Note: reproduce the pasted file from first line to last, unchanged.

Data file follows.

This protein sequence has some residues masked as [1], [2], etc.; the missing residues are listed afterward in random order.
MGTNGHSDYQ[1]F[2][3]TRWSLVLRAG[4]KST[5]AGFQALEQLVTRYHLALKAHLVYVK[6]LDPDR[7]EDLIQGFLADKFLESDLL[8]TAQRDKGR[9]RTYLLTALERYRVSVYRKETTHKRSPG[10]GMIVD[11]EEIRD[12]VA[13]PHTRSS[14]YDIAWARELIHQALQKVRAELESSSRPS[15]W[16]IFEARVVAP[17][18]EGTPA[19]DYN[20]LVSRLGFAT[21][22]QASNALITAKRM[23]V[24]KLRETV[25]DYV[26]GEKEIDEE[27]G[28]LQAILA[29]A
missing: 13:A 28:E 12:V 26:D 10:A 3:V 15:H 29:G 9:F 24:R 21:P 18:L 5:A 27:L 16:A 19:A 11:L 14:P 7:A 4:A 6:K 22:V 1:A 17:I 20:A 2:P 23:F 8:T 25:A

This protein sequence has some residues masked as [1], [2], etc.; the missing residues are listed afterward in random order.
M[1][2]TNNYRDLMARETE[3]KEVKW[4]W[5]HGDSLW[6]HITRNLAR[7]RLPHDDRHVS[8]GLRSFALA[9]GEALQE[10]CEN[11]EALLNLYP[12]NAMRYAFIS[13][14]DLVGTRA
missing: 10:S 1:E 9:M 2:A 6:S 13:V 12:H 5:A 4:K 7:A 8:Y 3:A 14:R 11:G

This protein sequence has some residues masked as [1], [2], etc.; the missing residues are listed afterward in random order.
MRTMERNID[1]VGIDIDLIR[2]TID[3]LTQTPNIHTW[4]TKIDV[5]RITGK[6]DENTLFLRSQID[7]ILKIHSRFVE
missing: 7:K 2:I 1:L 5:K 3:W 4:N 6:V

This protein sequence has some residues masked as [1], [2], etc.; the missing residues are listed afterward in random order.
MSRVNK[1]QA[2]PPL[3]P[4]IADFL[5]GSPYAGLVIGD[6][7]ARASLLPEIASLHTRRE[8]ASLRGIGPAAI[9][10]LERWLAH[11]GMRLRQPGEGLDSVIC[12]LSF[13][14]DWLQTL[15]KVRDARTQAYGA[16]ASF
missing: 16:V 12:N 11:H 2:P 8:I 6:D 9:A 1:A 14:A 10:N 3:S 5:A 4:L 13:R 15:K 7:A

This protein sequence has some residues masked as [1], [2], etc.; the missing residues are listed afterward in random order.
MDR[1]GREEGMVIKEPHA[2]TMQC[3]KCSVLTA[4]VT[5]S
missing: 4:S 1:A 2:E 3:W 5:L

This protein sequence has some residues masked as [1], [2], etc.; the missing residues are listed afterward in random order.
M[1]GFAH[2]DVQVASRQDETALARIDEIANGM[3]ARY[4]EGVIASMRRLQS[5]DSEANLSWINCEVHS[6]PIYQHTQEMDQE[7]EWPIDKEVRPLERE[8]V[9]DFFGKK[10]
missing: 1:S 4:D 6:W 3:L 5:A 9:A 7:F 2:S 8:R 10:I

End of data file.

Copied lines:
This protein sequence has some residues masked as [1], [2], etc.; the missing residues are listed afterward in random order.
MGTNGHSDYQ[1]F[2][3]TRWSLVLRAG[4]KST[5]AGFQALEQLVTRYHLALKAHLVYVK[6]LDPDR[7]EDLIQGFLADKFLESDLL[8]TAQRDKGR[9]RTYLLTALERYRVSVYRKETTHKRSPG[10]GMIVD[11]EEIRD[12]VA[13]PHTRSS[14]YDIAWARELIHQALQKVRAELESSSRPS[15]W[16]IFEARVVAP[17][18]EGTPA[19]DYN[20]LVSRLGFAT[21][22]QASNALITAKRM[23]V[24]KLRETV[25]DYV[26]GEKEIDEE[27]G[28]LQAILA[29]A
missing: 13:A 28:E 12:V 26:D 10:A 3:V 15:H 29:G 9:F 24:R 21:P 18:L 5:A 27:L 16:A 19:A 11:L 14:P 7:A 4:A 6:K 22:V 1:A 17:I 20:A 2:P 23:F 8:T 25:A

This protein sequence has some residues masked as [1], [2], etc.; the missing residues are listed afterward in random order.
M[1][2]TNNYRDLMARETE[3]KEVKW[4]W[5]HGDSLW[6]HITRNLAR[7]RLPHDDRHVS[8]GLRSFALA[9]GEALQE[10]CEN[11]EALLNLYP[12]NAMRYAFIS[13][14]DLVGTRA
missing: 10:S 1:E 9:M 2:A 6:S 13:V 12:H 5:A 4:K 7:A 8:Y 3:A 14:R 11:G

This protein sequence has some residues masked as [1], [2], etc.; the missing residues are listed afterward in random order.
MRTMERNID[1]VGIDIDLIR[2]TID[3]LTQTPNIHTW[4]TKIDV[5]RITGK[6]DENTLFLRSQID[7]ILKIHSRFVE
missing: 7:K 2:I 1:L 5:K 3:W 4:N 6:V

This protein sequence has some residues masked as [1], [2], etc.; the missing residues are listed afterward in random order.
MSRVNK[1]QA[2]PPL[3]P[4]IADFL[5]GSPYAGLVIGD[6][7]ARASLLPEIASLHTRRE[8]ASLRGIGPAAI[9][10]LERWLAH[11]GMRLRQPGEGLDSVIC[12]LSF[13][14]DWLQTL[15]KVRDARTQAYGA[16]ASF
missing: 16:V 12:N 11:H 2:P 8:I 6:D 9:A 1:A 14:A 10:N 3:S 5:A 4:L 13:R 15:K 7:A

This protein sequence has some residues masked as [1], [2], etc.; the missing residues are listed afterward in random order.
MDR[1]GREEGMVIKEPHA[2]TMQC[3]KCSVLTA[4]VT[5]S
missing: 4:S 1:A 2:E 3:W 5:L

This protein sequence has some residues masked as [1], [2], etc.; the missing residues are listed afterward in random order.
M[1]GFAH[2]DVQVASRQDETALARIDEIANGM[3]ARY[4]EGVIASMRRLQS[5]DSEANLSWINCEVHS[6]PIYQHTQEMDQE[7]EWPIDKEVRPLERE[8]V[9]DFFGKK[10]
missing: 1:S 4:D 6:W 3:L 5:A 9:A 7:F 2:S 8:R 10:I